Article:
Frame To Frame – Bob and Jean

Our search for Bowhead Whales begins in Nunavut

Our search for Bowhead Whales begins in Nunavut

photograph of a First Air Jet aircraft at the Ottawa Airport, Ottawa, Ontario, Canada.

My journey in search of Bowhead whales in the Canadian arctic began in Ottawa, the capital of Canada.  In Ottawa I board a First Air jetliner headed for Iqaluit on Baffin Island.

photograph of cloudy skies above Iqaluit in Nunavut, Canada

Iqaluit is located in Nunavut on the south coast of Baffin Island.  On the summer day that I arrived, it was a pleasant sunny day.  In the winter, however, Iqaluit is considered Canada’s coldest city.

photograph of Mattaaq Cresent intersection in Iqaluit, Nunavut, Canada

Awaiting a connecting flight to Pangnirtung, I took a quick walk about the city.  It was interesting for me to see a stop sign with the Inuktitut language on it.  It is one of the official languages.

photograph of a First Air prop plane landing on the dirt runway in Pangnirtung on Baffin Island in Nunavut, Canada

From Iqaluit, I finally boarded a First Air prop plane and flew north on the east coast of Baffin Island to the Inuit hamlet of Pangnirtung.

photograph of a First Air prop plane on the dirt runway in Pangnirtung on Baffin Island in Nunavut, Canada

The tight landing at Pangnirtung on the short dirt runway was a moment I shall not soon forget.

photograph of rain clouds above pangnirtung fjord on Baffin Island, Nunavut, Canada.

Pangnirtung, or Pang as the local people call it, is located on the north coast of the Pangnirtung Fjord.  That fjord merges into Cumberland Sound, which is on the distant horizon, and is located across the water from Greenland.

photograph of rain clouds above pangnirtung fjord on Baffin Island, Nunavut, Canada.

I visited Pangnirtung in the summer when the sun never sets.  That is why it is referred to as “The Land of the Midnight Sun”.  In the winter, when this area experiences three and half months of total darkness, it is said to be experiencing the “Polar Night”.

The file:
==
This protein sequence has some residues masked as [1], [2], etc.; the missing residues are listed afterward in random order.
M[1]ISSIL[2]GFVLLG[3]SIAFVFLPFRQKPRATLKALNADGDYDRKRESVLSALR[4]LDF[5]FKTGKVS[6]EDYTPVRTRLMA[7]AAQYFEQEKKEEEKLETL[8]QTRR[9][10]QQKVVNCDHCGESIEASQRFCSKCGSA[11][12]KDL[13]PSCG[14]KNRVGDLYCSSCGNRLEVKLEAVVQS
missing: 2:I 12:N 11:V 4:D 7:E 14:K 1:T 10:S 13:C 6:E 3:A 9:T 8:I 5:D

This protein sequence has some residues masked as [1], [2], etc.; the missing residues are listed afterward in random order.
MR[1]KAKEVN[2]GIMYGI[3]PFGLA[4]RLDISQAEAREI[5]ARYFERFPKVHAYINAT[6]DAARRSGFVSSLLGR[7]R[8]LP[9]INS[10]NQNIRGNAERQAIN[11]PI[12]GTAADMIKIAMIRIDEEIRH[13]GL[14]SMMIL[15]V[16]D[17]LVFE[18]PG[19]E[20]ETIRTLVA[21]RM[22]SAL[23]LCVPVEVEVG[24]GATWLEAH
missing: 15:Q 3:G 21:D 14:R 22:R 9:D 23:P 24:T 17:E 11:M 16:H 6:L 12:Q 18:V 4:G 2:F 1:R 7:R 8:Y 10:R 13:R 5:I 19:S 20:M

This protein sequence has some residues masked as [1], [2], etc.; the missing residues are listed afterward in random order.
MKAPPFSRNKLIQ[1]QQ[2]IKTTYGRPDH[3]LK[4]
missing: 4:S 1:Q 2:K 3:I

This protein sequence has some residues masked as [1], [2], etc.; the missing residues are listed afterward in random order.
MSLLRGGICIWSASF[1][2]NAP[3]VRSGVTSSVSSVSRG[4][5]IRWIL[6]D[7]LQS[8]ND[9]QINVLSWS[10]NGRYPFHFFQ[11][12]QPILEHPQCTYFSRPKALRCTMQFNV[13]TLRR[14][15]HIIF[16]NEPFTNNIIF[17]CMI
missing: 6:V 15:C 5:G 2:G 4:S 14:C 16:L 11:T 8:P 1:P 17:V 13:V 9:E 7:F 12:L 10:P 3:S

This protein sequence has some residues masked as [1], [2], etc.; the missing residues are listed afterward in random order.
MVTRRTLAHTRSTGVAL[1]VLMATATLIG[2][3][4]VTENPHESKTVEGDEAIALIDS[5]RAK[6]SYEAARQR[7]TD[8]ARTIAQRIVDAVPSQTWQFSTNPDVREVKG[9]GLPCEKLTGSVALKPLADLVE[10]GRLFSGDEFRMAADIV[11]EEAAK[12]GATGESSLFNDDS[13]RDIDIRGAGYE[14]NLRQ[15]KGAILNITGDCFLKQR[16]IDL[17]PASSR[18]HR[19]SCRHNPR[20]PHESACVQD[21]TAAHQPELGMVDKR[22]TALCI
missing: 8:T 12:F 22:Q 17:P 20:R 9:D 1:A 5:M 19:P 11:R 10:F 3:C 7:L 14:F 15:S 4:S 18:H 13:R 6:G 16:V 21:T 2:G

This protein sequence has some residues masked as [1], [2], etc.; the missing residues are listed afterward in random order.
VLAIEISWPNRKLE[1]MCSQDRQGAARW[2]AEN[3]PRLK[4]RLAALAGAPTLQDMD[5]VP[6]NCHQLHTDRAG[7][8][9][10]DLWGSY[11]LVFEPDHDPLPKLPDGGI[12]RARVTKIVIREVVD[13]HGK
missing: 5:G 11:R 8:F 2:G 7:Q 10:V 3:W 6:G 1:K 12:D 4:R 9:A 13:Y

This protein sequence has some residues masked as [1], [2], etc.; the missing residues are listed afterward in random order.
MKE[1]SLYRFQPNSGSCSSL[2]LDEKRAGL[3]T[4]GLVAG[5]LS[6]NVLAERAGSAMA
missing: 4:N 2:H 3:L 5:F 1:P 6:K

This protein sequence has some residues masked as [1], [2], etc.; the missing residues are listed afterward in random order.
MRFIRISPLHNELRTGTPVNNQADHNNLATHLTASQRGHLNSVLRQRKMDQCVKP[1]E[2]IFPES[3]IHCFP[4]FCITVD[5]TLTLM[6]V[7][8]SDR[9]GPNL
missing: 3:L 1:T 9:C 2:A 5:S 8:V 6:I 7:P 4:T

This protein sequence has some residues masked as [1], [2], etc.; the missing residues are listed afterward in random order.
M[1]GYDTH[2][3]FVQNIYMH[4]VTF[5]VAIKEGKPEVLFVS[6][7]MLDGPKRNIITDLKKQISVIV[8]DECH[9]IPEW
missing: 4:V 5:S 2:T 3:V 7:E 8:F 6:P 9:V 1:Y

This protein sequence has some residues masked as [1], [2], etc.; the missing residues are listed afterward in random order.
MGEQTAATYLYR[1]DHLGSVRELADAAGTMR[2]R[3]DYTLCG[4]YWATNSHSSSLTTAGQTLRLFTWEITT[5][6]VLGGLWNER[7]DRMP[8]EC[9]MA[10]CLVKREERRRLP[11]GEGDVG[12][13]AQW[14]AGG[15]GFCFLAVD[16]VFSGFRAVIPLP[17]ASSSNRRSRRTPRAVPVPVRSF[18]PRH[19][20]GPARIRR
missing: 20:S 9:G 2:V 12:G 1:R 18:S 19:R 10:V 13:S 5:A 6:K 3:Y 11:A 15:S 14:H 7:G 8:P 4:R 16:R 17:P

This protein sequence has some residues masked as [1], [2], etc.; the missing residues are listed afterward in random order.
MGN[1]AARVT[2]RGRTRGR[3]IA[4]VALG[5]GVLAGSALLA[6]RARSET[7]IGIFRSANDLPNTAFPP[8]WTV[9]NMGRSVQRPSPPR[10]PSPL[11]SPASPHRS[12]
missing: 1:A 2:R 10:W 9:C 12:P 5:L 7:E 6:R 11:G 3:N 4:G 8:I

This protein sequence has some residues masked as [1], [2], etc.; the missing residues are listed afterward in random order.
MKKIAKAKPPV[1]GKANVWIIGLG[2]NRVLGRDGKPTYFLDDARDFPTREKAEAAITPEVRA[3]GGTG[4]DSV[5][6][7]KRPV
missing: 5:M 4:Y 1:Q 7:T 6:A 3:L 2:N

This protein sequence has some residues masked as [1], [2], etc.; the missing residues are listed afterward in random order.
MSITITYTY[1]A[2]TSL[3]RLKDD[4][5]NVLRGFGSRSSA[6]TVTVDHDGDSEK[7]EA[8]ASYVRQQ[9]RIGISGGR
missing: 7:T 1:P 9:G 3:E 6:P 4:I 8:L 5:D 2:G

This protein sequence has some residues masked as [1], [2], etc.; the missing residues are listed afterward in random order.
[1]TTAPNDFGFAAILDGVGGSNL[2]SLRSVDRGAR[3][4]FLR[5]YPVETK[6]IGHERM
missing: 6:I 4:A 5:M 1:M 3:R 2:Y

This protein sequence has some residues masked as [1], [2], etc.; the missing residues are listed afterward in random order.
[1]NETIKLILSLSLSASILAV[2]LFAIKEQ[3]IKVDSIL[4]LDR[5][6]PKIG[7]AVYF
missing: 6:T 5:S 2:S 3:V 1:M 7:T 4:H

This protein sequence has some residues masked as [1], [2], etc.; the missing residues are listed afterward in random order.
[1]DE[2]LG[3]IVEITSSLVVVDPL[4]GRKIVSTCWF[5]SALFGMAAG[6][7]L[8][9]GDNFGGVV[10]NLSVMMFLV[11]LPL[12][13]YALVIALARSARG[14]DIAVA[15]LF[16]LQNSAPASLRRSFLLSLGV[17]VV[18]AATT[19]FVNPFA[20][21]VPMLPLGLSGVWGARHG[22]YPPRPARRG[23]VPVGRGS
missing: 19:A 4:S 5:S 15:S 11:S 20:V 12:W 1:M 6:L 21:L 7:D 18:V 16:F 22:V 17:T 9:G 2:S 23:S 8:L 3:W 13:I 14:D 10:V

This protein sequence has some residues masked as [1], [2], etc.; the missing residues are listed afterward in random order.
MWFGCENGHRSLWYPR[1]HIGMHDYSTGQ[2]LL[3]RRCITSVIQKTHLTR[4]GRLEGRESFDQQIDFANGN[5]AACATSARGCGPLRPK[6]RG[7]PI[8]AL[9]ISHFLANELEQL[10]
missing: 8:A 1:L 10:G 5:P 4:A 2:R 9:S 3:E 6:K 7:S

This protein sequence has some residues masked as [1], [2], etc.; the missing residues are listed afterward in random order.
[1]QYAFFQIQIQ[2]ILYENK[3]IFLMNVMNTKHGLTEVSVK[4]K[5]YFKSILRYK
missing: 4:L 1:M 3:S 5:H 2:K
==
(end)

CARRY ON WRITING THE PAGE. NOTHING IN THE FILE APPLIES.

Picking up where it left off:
photograph of the hamlet of Pangnirtung on Baffin Island in Nunavut, Canada

Pang sits close to the ocean shoreline, and behind it, snow was still visible on the mountains.

photograph of the low tide along the shoreline at Pangnirtung on Baffin Island, Nunavut, Canada.

A number of fishing boats, used for fishing turbot, lay stranded awaiting the return of high tide.  Beyond fishing, the residents here also engage in stone carving, traditional arts, printmaking, and even weaving.

photograph of an Inuit mother carrying her child on her back in Pangnirtung, Baffin Island, Canada.

Along the main street, an Inuit mother was making her way home with her child in an amauti, a baby carrier worn by the Inuit women of the eastern Arctic.

photograph of a dirt road in Pangnirtung on Baffin Island in Nunavut, Canada

For me, it was hard to adapt to the endless sunlight.  It took close to two weeks to sort things out and get a good sleep.  On my first night in Pang, the endless daylight was a problem for me, but not for the local Inuit kids even at midnight.  It was as if time stood still.  I soon learned that in the Land of the Midnight Sun, a wristwatch and time are actually quite irrelevant.  Knowing that the Polar Night would return soon enough, with its 24-hour days of total darkness, the people and kids in Pangnirtung were taking full advantage of every second of sunlight.

photograph of bob filming in the village of Pangnirtung on Baffin Island, Nunavut, Canada

With my camera in hand, I began to document the world around me.

photograph of a bowhead whale jawbone in a laneway in Pangnirtung on Baffin Island, Nunavut, Canada

I had come to this hamlet to take part in scientific efforts to search for and locate Bowhead Whales in the Canadian waters off Baffin Island.  As I learned firsthand on this trip, Bowhead Whales are one of the largest whale species that can be found in the Arctic Ocean.  This massive Bowhead Whale jawbone in Pangnirtung gives you some idea of what I could expect when filming out on the ocean.

photograph of inuit toboggans sitting on the grass in Pangnirtung, Nunavut, Canada.